The father of a 19-year-old man shot and killed after Seattle police abandoned the East Precinct on Capitol Hill during racial protests in June 2020 has filed a wrongful-death lawsuit alleging Mayor Jenny Durkan, Councilmember Kshama Sawant and others acted with “deliberate indifference” to the lawlessness and contributed to his death.
The 40-page complaint filed by Horace Anderson and the estate of his dead son, Horace Lorenzo Anderson, was filed in King County Superior Court on Wednesday, just two days after a federal judge dismissed similar claims filed in U.S. District Court by the young man’s mother.
The new lawsuit, filed by Seattle trial attorney Evan Oshan, differs from the failed federal lawsuit in that it relies on state law and adds claims for negligence and violations of protections and duties that cities and officials owe citizens that are outlined in the state constitution and statutes, which are generally more expansive than federal law.
The lawsuit follows a claim made with the city asking for $3 billion in damages. The lawsuit itself does not specify the damages being sought.
It names as defendants the city of Seattle, Durkan and Sawant, who the lawsuit alleges encouraged participants in the so-called CHOP — Capitol Hill Occupied Protest — to break the law and “undermine the safety of others” for political theater.
Durkan, the lawsuit alleges, downplayed the illegal behavior and “celebrated the existence, message and methods of CHOP and CHOP participants” even as police officials, including then-Chief Carmen Best, warned of increasing mayhem and violence around Cal Anderson Park.
“Despite having knowledge of exactly what is happening at CHOP by being there every day and in apparently constant contact with area residents and business owners, the City acted with deliberate indifference toward the safety and care of residents and the public,” the lawsuit alleges.
It quotes a Durkan tweet in which the mayor said CHOP “is not a lawless wasteland of anarchist insurrection — it is a peaceful expression of our community’s collective grief and their desire to build a better world,” referring to the outpouring of anger and sorrow over the May 25, 2020, murder by Minneapolis police of George Floyd, which sparked anti-police racism protests nationwide.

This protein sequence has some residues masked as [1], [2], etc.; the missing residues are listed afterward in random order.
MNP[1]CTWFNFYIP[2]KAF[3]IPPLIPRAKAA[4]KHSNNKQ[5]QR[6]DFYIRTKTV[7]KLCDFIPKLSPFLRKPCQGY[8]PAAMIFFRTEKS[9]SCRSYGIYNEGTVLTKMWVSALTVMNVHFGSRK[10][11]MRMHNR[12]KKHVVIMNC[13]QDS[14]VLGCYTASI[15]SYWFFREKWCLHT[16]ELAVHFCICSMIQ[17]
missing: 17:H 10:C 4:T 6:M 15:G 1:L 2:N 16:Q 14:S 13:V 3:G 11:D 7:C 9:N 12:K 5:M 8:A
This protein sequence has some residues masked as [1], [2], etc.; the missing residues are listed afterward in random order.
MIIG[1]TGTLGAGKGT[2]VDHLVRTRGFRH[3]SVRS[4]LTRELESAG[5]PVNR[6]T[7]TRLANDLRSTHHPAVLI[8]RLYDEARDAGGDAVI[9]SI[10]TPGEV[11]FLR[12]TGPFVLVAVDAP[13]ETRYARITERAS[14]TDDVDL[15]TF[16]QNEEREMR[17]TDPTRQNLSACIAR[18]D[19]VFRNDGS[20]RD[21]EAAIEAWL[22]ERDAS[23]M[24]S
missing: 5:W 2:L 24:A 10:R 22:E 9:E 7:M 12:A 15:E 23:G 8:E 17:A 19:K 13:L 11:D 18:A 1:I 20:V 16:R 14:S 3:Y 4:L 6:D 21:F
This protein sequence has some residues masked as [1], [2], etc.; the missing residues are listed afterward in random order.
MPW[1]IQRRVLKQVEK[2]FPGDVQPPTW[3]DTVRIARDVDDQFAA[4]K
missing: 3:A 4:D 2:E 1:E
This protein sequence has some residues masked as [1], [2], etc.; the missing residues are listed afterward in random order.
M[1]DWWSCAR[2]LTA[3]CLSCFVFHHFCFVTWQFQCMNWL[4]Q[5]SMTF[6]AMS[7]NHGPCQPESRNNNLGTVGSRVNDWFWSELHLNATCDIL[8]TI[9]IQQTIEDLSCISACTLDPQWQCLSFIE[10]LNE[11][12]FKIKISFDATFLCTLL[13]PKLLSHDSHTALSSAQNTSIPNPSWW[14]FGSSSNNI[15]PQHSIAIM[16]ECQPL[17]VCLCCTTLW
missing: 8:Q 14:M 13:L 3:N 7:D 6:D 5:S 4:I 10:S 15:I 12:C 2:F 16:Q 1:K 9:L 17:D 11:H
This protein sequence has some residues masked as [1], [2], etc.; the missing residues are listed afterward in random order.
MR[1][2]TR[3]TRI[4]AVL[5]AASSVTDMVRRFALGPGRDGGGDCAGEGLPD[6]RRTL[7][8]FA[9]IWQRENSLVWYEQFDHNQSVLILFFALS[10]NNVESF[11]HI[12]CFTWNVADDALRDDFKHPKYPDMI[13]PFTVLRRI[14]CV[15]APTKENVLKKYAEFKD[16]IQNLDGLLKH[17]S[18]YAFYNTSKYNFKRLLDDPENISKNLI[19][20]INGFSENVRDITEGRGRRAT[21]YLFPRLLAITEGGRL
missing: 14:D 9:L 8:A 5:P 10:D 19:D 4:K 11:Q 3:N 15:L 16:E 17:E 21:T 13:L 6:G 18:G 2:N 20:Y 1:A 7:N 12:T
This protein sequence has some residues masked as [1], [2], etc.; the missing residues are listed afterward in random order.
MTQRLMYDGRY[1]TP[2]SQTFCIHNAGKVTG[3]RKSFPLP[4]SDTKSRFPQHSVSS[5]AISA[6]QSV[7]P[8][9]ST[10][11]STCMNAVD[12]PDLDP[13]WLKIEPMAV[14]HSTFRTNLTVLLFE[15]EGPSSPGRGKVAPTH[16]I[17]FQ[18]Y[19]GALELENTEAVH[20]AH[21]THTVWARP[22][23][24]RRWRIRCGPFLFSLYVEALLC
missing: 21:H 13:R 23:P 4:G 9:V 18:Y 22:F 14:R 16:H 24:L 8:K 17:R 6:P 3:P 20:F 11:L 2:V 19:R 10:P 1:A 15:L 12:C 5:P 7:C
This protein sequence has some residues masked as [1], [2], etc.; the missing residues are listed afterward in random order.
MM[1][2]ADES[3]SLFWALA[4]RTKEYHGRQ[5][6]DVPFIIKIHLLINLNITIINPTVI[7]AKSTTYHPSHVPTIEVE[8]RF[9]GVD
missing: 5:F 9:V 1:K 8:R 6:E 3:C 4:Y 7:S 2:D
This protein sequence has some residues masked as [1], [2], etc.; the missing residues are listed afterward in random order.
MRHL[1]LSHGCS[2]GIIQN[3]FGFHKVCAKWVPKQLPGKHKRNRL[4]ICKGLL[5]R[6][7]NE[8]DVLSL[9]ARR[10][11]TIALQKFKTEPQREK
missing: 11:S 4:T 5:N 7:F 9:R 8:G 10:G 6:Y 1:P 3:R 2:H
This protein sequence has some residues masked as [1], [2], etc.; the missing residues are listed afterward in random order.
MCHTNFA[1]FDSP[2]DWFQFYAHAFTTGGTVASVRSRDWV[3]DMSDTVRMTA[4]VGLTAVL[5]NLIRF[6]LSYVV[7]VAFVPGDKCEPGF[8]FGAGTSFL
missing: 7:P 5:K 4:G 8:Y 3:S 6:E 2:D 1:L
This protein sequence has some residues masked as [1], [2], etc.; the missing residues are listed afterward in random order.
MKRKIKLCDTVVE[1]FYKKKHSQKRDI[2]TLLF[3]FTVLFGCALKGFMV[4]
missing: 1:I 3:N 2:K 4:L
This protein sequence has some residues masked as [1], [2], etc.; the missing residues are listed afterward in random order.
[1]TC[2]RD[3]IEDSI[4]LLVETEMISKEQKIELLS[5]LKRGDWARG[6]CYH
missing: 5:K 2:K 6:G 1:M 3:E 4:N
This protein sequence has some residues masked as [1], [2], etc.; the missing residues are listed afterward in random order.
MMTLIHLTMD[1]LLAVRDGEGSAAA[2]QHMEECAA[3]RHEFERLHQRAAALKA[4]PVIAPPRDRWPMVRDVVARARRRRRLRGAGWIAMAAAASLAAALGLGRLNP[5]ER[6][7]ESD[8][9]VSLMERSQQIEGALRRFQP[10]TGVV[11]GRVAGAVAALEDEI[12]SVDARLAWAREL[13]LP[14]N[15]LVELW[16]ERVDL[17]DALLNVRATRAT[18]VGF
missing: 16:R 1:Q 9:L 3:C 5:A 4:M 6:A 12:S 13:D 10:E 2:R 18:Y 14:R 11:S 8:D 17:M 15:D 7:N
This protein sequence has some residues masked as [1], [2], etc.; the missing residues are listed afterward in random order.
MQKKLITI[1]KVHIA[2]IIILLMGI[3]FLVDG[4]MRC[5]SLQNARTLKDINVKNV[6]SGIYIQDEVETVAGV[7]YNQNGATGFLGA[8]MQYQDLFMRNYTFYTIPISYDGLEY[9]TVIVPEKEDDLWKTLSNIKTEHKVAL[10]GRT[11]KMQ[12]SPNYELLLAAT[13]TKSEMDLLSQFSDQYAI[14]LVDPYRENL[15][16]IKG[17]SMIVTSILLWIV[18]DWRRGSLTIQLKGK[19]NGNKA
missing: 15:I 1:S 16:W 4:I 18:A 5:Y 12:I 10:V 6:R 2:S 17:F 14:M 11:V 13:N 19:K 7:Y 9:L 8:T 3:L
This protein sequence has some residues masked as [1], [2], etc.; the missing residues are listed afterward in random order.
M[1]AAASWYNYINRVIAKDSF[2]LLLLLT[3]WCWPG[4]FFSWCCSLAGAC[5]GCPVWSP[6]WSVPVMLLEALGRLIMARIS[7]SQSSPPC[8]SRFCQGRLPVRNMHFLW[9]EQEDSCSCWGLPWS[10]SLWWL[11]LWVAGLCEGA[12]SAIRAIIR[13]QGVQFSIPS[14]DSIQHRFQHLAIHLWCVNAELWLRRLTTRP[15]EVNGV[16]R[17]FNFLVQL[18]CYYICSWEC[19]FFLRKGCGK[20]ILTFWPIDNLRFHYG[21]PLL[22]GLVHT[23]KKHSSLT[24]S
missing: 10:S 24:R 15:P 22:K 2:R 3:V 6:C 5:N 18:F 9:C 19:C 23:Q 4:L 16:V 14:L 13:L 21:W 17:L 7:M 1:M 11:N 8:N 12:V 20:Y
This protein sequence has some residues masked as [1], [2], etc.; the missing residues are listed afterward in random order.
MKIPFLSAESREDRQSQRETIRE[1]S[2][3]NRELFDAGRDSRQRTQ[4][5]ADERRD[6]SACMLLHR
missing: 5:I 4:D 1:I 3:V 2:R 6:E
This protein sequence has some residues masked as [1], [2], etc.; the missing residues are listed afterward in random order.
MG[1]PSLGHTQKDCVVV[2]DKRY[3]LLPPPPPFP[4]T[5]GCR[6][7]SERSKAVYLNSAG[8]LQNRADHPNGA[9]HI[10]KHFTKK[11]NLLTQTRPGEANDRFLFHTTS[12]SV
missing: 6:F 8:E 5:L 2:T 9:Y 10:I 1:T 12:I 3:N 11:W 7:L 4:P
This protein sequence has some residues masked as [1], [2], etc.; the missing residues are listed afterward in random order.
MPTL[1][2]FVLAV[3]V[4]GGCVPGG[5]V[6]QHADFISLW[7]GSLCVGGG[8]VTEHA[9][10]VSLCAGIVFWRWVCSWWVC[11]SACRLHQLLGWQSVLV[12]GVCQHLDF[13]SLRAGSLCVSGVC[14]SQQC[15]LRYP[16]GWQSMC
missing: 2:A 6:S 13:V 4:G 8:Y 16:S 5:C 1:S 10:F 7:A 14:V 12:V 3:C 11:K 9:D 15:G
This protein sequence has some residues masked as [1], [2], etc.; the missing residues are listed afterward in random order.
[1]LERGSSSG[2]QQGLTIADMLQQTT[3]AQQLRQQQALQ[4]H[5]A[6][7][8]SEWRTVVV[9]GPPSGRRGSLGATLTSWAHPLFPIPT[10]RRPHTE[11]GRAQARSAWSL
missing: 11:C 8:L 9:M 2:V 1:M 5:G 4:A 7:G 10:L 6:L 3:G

Durkan, through her chief of staff, Stephanie Formas, declined to comment on the pending litigation.
A message delivered to Sawant’s office through City Council spokesperson Dana Robinson Slote did not elicit a response Wednesday afternoon.
The younger Anderson, who went by his middle name, Lorenzo, had graduated from an alternative youth-education program on June 19, 2020, and visited the CHOP zone the next day, where he ran into 18-year-old Marcel Long, according to police. The pair had a history of animosity, and according to police and witnesses, they exchanged words. Police said that video surveillance showed that Anderson was walking away when Long, who had been restrained momentarily by others, pulled a handgun and shot him several times.
Long was charged with first-degree murder but was not arrested for nearly a year, partly because police were unable or unwilling to enter the area to conduct an investigation, according to the lawsuit.
Medics delayed entering the zone as well, abiding by a policy for scenes of violence that required police to respond first and clear the way for firefighters and medical crews. When Anderson was shot, he was treated by civilian medics and eventually taken to Harborview Medical Center in the back of a pickup because the Medic One crews would not enter the scene.
The lawsuit alleges that Anderson’s wounds would not have been fatal had he received immediate medical attention and says he bled to death lying on a table at a makeshift aid station near Cal Anderson Park.
The lawsuit alleges there were significant communication breakdowns between the Seattle Police Department and fire officials because they had not come up with a plan to deal with emergencies, even though CHOP had been in existence for two weeks before the shooting occurred.
That same night, the lawsuit said, a second unidentified shooting victim waited nearly 35 minutes before being loaded into a cargo van and driven to the hospital.
“Had aid been rendered in a timely fashion, Lorenzo Anderson would be alive today,” the lawsuit says. “Despite knowledge of the violence and chaos, Seattle leaders failed Lorenzo.”
At one point, Durkan suggested to television personality Chris Cuomo that CHOP might be compared to the “Summer of Love” of 1967, when tens of thousands of peaceful hippies flocked to San Francisco’s Haight-Ashbury district.
The lawsuit alleges “the ‘Summer of Love’ inevitably turned into the ‘summer of blood.’ ”
“It took the predictable and preventable death of Lorenzo Anderson and others for Mayor Durkan to finally announced that Seattle would move in to take over governance of the ‘CHOP.'”